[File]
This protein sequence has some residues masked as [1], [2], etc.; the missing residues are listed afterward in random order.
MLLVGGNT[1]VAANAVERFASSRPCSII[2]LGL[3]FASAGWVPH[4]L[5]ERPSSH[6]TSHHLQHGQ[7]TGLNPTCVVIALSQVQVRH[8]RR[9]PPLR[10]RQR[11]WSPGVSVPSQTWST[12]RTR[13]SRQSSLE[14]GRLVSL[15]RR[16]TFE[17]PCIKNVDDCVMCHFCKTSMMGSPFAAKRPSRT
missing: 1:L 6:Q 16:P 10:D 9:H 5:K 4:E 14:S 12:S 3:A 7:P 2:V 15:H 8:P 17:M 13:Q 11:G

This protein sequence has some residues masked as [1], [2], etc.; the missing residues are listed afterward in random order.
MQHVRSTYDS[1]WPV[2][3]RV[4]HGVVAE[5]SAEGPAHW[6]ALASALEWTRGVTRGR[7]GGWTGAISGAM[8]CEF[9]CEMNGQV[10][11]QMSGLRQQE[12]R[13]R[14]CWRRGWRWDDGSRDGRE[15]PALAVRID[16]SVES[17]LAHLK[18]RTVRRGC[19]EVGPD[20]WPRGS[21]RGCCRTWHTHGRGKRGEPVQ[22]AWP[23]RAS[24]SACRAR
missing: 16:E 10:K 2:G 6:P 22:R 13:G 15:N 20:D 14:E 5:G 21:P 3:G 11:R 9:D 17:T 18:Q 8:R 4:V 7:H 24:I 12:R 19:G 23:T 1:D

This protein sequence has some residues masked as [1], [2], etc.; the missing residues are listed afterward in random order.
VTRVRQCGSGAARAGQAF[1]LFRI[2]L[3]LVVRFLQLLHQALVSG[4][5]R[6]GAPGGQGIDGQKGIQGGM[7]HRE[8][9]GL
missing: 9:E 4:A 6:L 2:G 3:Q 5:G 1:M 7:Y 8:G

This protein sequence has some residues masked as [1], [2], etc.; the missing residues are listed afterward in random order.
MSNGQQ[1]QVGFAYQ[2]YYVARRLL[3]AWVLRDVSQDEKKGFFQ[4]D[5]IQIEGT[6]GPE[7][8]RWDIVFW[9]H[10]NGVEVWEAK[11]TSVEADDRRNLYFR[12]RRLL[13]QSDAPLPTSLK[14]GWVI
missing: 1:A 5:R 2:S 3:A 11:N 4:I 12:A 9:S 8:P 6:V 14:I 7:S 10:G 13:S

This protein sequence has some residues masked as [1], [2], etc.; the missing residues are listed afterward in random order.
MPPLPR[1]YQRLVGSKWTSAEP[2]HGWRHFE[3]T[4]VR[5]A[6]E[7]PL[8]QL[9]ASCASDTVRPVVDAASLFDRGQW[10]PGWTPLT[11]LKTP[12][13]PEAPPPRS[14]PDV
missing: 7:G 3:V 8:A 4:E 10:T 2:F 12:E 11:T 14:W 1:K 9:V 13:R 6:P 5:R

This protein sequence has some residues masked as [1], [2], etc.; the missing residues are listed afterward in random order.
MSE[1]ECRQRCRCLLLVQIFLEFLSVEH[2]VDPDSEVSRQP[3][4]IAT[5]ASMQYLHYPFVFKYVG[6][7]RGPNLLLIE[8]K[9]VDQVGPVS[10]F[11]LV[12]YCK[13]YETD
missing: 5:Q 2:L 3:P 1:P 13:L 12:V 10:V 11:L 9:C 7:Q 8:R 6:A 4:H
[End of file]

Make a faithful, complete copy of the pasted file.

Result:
This protein sequence has some residues masked as [1], [2], etc.; the missing residues are listed afterward in random order.
MLLVGGNT[1]VAANAVERFASSRPCSII[2]LGL[3]FASAGWVPH[4]L[5]ERPSSH[6]TSHHLQHGQ[7]TGLNPTCVVIALSQVQVRH[8]RR[9]PPLR[10]RQR[11]WSPGVSVPSQTWST[12]RTR[13]SRQSSLE[14]GRLVSL[15]RR[16]TFE[17]PCIKNVDDCVMCHFCKTSMMGSPFAAKRPSRT
missing: 1:L 6:Q 16:P 10:D 9:H 5:K 4:E 14:S 12:S 3:A 7:P 2:V 15:H 8:P 17:M 13:Q 11:G

This protein sequence has some residues masked as [1], [2], etc.; the missing residues are listed afterward in random order.
MQHVRSTYDS[1]WPV[2][3]RV[4]HGVVAE[5]SAEGPAHW[6]ALASALEWTRGVTRGR[7]GGWTGAISGAM[8]CEF[9]CEMNGQV[10][11]QMSGLRQQE[12]R[13]R[14]CWRRGWRWDDGSRDGRE[15]PALAVRID[16]SVES[17]LAHLK[18]RTVRRGC[19]EVGPD[20]WPRGS[21]RGCCRTWHTHGRGKRGEPVQ[22]AWP[23]RAS[24]SACRAR
missing: 16:E 10:K 2:G 6:P 22:R 13:G 15:N 20:D 14:E 5:G 21:P 3:G 11:R 9:D 17:T 18:Q 8:R 4:V 7:H 24:I 12:R 19:G 23:T 1:D

This protein sequence has some residues masked as [1], [2], etc.; the missing residues are listed afterward in random order.
VTRVRQCGSGAARAGQAF[1]LFRI[2]L[3]LVVRFLQLLHQALVSG[4][5]R[6]GAPGGQGIDGQKGIQGGM[7]HRE[8][9]GL
missing: 9:E 4:A 6:L 2:G 3:Q 5:G 1:M 7:Y 8:G

This protein sequence has some residues masked as [1], [2], etc.; the missing residues are listed afterward in random order.
MSNGQQ[1]QVGFAYQ[2]YYVARRLL[3]AWVLRDVSQDEKKGFFQ[4]D[5]IQIEGT[6]GPE[7][8]RWDIVFW[9]H[10]NGVEVWEAK[11]TSVEADDRRNLYFR[12]RRLL[13]QSDAPLPTSLK[14]GWVI
missing: 1:A 5:R 2:S 3:A 11:N 4:I 12:A 9:S 8:P 6:V 14:I 7:S 10:G 13:S

This protein sequence has some residues masked as [1], [2], etc.; the missing residues are listed afterward in random order.
MPPLPR[1]YQRLVGSKWTSAEP[2]HGWRHFE[3]T[4]VR[5]A[6]E[7]PL[8]QL[9]ASCASDTVRPVVDAASLFDRGQW[10]PGWTPLT[11]LKTP[12][13]PEAPPPRS[14]PDV
missing: 7:G 3:V 8:A 4:E 10:T 2:F 12:E 11:T 14:W 1:K 9:V 13:R 6:P 5:R

This protein sequence has some residues masked as [1], [2], etc.; the missing residues are listed afterward in random order.
MSE[1]ECRQRCRCLLLVQIFLEFLSVEH[2]VDPDSEVSRQP[3][4]IAT[5]ASMQYLHYPFVFKYVG[6][7]RGPNLLLIE[8]K[9]VDQVGPVS[10]F[11]LV[12]YCK[13]YETD
missing: 5:Q 2:L 3:P 1:P 13:L 12:V 10:V 11:L 9:C 7:Q 8:R 6:A 4:H